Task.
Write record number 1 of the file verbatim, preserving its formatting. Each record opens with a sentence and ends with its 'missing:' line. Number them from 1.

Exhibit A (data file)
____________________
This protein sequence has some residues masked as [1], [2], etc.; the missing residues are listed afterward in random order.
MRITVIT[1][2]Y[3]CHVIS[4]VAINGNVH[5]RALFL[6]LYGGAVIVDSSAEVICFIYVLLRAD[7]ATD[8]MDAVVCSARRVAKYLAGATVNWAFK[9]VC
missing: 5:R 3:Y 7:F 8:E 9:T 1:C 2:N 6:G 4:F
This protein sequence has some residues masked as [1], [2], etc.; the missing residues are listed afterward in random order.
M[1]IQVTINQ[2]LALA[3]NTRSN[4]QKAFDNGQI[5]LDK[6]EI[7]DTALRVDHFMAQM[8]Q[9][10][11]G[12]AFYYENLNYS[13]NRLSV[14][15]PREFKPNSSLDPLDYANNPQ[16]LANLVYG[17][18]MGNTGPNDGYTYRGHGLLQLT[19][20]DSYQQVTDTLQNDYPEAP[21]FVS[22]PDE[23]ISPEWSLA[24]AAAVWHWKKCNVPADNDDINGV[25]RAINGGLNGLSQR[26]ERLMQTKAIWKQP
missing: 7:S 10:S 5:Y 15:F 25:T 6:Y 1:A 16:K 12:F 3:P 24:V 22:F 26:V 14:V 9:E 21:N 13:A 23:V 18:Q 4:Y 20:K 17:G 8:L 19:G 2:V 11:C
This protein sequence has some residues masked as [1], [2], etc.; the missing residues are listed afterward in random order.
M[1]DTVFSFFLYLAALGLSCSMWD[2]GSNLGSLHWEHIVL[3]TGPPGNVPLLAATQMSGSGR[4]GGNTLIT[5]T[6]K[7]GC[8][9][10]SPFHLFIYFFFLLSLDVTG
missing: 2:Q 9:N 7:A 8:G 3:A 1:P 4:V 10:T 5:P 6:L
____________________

This protein sequence has some residues masked as [1], [2], etc.; the missing residues are listed afterward in random order.
MRITVIT[1][2]Y[3]CHVIS[4]VAINGNVH[5]RALFL[6]LYGGAVIVDSSAEVICFIYVLLRAD[7]ATD[8]MDAVVCSARRVAKYLAGATVNWAFK[9]VC
missing: 5:R 3:Y 7:F 8:E 9:T 1:C 2:N 6:G 4:F